Celebrating Carole

Beautiful: The Carole King Musical (Spotlight Theatrical Company)

Spotlight Theatrical Company, Halpin Auditorium

May 14 – June 5

Last month, Carole King was announced amongst the Rock & Roll Hall of Fame 2021 diverse list of inductees. King, who was previously inducted with co-songwriter Gerry Goffin in 1990, is one of the most prolific female musicians in the history of pop music, whose career and legacy are celebrated in “Beautiful: The Carole King Musical”, a jukebox musical beloved by all who experience its joy.

For many, the work of this immensely talented American songwriter and singer is epitomised in her iconic Tapestry album so it is appropriate that it is celebration of this multi-Grammy-award-winning landmark studio album that bookends the moving musical, which opens with King in 1971, as a bonafide solo star, about to perform at Carnegie Hall, after having left behind an established, successful song writing career with her husband and lyricist Gerry Goffin. It is a big story and a potentially risky show choice for an amateur theatre company, however, in the case of Spotlight’s Theatre’s production, it is risk that comes with immense reward thanks to the company’s polished approach to all of its aspects and especially the strong performances of its main cast members Gabriella Flowers as King, Todd Jesson as Goffin, Rachel Love as Cynthia Weil and Bryn Jenke as Barry Mann.

The biopic chronologically follows Carole King’s rise in the world of music through her tumultuous marriage with husband and song writing partner, Gerry Goffin, as well her relationship with rival composer and lyricist couple Cynthia Weil and Barry Mann. The result is a setlist that features celebration of the greatest hits by the acts for which the couples wrote, as well as King’s later original songs such as ‘You’ve Got a Friend’ and ‘(You Make Me Feel Like) A Natural Woman’, making for a hugely accessible show.

Flowers gives a solid, fierce and fresh performance as she takes the musical’s protagonist from excitable 16-year-old surprised to have the attention of the dreamiest guy in school, through her time as a hardworking professional to being a mature single mother and accomplished performer. Jesson is an empathetic performer who layers the difficult role of King’s unfaithful and troubled husband with sincerity and sensitivity, which amplifies the complication of the situation in which King finds herself.

Love makes Weil sassy and confident without tipping her into obnoxious territory and Jenke is very entertaining as hyperbolical hypochondriac Barry Mann, complete with a well-timed quip for every occasion. And all of them handle the required accents with ease. The ensemble cast, too, is excellent with Rob Kebba anchoring things throughout as ‘the man with the Golden Ear’, legendary American music publisher, music consultant, rock music producer, talent manager and songwriter Donnie Kirshner.

With the two song writing teams turning out an amazing parade of songs, the audience is treated to a musically strong act one, with hilghlights including ‘On Broadway’ and ‘You’ve Lost That Loving Feeling’ which soon have everyone smiling widely and tapping happily along. Flowers’ voice is strong throughout, whether sweet, soulful or gutsied-up. Her versatility is seen as she yearns us into intermission with ‘One Fine Day’ upon Carole’s discovery of her husband’s infidelity, before registering the intense discovery of her own voice in Act Two’s commanding ‘It’s Too Late’ description of a relationship’s end.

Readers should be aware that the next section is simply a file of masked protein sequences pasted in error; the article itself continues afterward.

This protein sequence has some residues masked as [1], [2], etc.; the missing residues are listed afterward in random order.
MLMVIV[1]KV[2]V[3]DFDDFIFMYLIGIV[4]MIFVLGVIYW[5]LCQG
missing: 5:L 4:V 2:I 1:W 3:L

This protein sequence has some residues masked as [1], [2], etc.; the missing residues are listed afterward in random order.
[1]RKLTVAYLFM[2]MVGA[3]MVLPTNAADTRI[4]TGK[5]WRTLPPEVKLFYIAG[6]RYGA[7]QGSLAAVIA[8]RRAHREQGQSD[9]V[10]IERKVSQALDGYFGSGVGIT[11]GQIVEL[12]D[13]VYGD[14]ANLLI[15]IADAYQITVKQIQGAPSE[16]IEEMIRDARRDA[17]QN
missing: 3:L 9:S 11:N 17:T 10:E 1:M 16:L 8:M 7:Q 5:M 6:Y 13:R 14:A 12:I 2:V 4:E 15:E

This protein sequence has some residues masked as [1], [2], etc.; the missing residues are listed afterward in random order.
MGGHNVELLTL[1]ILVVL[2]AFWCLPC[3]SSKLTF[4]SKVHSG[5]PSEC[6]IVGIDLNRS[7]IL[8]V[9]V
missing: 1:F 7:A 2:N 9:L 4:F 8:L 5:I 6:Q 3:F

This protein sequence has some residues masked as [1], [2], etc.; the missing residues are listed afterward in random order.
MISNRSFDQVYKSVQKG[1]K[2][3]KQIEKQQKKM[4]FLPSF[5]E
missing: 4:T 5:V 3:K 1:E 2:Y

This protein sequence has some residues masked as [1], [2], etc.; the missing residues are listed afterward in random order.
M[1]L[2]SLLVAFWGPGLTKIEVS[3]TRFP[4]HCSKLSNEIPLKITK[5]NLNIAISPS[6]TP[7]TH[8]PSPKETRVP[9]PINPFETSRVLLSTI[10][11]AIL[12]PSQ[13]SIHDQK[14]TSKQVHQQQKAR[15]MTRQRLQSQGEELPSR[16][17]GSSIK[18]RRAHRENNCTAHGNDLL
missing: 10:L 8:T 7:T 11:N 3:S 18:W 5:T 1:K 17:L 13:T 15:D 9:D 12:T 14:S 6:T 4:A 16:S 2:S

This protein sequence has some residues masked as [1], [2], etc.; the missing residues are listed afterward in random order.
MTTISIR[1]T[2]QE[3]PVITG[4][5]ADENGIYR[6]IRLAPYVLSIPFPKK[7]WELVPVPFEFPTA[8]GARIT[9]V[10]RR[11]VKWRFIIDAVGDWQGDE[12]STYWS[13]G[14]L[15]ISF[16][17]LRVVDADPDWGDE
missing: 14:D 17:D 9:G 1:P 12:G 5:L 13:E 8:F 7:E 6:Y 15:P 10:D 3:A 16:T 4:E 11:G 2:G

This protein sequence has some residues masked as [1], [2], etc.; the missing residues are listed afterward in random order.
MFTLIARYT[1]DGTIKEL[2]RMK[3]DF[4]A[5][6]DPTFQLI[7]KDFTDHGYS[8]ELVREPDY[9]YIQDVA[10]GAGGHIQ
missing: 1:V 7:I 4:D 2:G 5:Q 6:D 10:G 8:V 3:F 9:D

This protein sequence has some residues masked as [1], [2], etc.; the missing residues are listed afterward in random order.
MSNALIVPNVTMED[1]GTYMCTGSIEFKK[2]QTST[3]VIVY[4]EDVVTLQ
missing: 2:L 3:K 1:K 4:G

When Jenke’s robust vocals are shared in Act Two’s changing musical sounds with the iconic ‘We Gotta Get Out of This Place’, (which accompanying distinctive bass) we are left lamenting that there are not more musical numbers for him to share. The 1965 rock hit for the Animals, written by Mann and Weil comes late in the charted competition between the two couples to not only see their hits become number ones but stay there the longest. Prior to it, we are treated to songs from artists such as The Drifters, The Shirelles, The Monkees and more.

Under Matt Pearson’s musical direction, the harmonies in the earlier-era songs, are especially satisfying, with The Drifters’ ‘Up on the Roof’ representing a high point thanks to Matthew McKenzie’s range. Similarly, Liam Lockwood switches effortlessly into falsetto, working wonderfully with Mitch Walsh’s bass tone to soar the Righteous Brothers’ ‘ultimate pop record’ number to spine-tingling heights. And the live orchestration of the boppy band includes some entertaining arrangements, such a medley of familiar sixties songs ‘1650 Broadway Medley’ early in Act One as we are first taken into Kirshner’s office at for the first time.

Clever staging doesn’t compromise anything from professional productions of the 2013 musical, backdropping for example, the ski lodge of a Vermont getaway with a framed-off section of the recording building. And in complement to Kim Reynolds’ tight direction, swift set transitions assist in maintaining momentum. Era-evocative costumes by Trish Nissan, Colleen Reynolds and Kim Reynolds take the audience to an Act Two that is very firmly placed in the 1960s and give us a standout costuming reveal in Little Eva’s (Sammy Price) peppy performance of ‘Locomotion’.

With all of these on-point elements combined, Spotlight Theatre’s “Beautiful: The Carole King Musical” is certainly deserving of its end of show standing ovation. Indeed, it is easy to understand why the season sold out before even opening. “Beautiful: The Carole King Musical” is that kind of musical though… a joyous crowd favourite of an experience whose additional matinee show feels akin to a cosy musical hug on a cool almost-winter afternoon.